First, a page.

The Cold War, and particularly the space race, is a period of history I think about quite a bit. So, when I was visiting my grandmother last month in D.C., I made it a priority to get myself to the Smithsonian Air and Space Museum and see some of their space race artifacts. I had fun.
Here is a Soviet space suit from the moon landing that wasn’t.
Here are me and my friend T. showing how to properly pose as a space explorer.
The Air and Space Museum is kind of weird. Its collection of artifacts is stunning, but the presentation is often tonally strange. It’s a patriotic endeavor, funded by the government with the help of large contributions from American air and space companies. There are a lot of sly digs at the Soviet space program. Sputnik may have been the first satellite in space, say the placards, but the Discovery was far superior in design.
I kind of wanted to go through the museum with a fine-toothed comb and a Wikipedia search bar open. The museum didn’t lie, exactly, but it certainly glossed over some pretty critical, if unsavory, elements of the American space program.
One of which is the import of Nazi rocket scientists to the United States after the end of WW II.
The fact that the U.S. poached Nazi scientists to work on American projects is by no means a secret. It was common knowledge even in the 60s. The character of Dr. Strangelove, for instance, is one long joke about Americanized Nazi scientists.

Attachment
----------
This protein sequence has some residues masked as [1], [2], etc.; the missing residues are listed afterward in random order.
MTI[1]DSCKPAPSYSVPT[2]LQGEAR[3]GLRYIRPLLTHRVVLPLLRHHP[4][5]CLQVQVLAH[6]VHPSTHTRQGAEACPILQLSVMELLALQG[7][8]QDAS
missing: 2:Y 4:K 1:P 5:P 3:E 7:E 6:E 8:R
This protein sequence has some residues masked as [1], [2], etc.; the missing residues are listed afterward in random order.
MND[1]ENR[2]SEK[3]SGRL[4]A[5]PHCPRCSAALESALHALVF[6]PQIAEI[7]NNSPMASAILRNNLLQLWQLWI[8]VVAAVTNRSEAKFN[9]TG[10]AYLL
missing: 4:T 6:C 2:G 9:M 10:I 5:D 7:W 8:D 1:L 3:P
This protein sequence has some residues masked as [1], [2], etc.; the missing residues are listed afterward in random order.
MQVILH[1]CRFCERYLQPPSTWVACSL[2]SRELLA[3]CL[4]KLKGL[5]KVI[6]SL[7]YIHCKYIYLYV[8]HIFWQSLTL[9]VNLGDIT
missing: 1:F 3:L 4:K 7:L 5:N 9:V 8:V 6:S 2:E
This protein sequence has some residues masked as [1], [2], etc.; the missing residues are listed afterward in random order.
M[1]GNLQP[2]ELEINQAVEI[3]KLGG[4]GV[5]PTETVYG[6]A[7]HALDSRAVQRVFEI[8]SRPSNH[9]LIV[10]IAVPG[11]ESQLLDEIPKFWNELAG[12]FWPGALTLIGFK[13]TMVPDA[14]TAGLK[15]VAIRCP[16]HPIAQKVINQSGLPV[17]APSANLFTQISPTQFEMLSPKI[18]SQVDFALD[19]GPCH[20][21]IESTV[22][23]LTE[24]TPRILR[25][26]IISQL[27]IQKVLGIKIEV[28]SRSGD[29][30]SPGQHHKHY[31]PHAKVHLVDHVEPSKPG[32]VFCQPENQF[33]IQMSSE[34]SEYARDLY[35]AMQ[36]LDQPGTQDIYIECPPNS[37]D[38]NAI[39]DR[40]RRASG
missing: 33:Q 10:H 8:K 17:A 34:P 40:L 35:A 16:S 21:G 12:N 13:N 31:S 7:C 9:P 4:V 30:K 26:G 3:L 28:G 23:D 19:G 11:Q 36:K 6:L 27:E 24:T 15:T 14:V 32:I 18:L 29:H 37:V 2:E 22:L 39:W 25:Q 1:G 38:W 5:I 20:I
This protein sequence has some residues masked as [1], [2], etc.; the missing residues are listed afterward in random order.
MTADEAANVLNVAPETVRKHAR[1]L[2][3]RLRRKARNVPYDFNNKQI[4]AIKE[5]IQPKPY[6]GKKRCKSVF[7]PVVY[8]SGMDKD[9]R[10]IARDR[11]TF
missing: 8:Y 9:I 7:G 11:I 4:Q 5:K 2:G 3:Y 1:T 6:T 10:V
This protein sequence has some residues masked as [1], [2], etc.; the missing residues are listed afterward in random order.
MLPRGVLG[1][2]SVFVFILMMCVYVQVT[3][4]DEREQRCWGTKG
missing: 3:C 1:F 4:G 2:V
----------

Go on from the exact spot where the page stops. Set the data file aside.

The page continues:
A comic I have been enjoying lately is The Manhattan Projects, a mad science fictional take on the Cold War. I have my particular nerdy nitpicks about the series, but overall I think it’s great. The Manhattan Projects is an alternate history that includes aliens, robots, and transdimensional Toji gates powered by death Buddhists.
Wernher von Braun appears in the series with a robot arm.
Wernher von Braun appears frequently in the Air and Space Museum. There is no mention of his Nazi origins, or Operation Paperclip. In fact, it’s never even mentioned that he was originally from Germany. Wernher von Braun suddenly appears in the post-war pictures, with no mention of his origins. For anyone with a basic knowledge of space race history, it’s a pretty glaring omission.
In The Manhattan Projects, von Braun’s Nazi origins are gleefully examined. Nazi scientists are a staple of the sort of pulp adventure stories the series draws from, and The Manhattan Projects portrays von Braun as a ruthless pragmatist whose primary loyalty is to science.
I think history is important. American history, in particular, often gets distorted through a patriotic lens. It’s especially telling, however, when an enthusiastically absurd comic book is willing to address elements of history that a national museum is not. The Air and Space Museum tells its own alternate history, one in which Soviet engineering is always inferior, the American moon landing was predestined, and Wernher von Braun coalesces from the ether after World War II and helpfully takes us into space.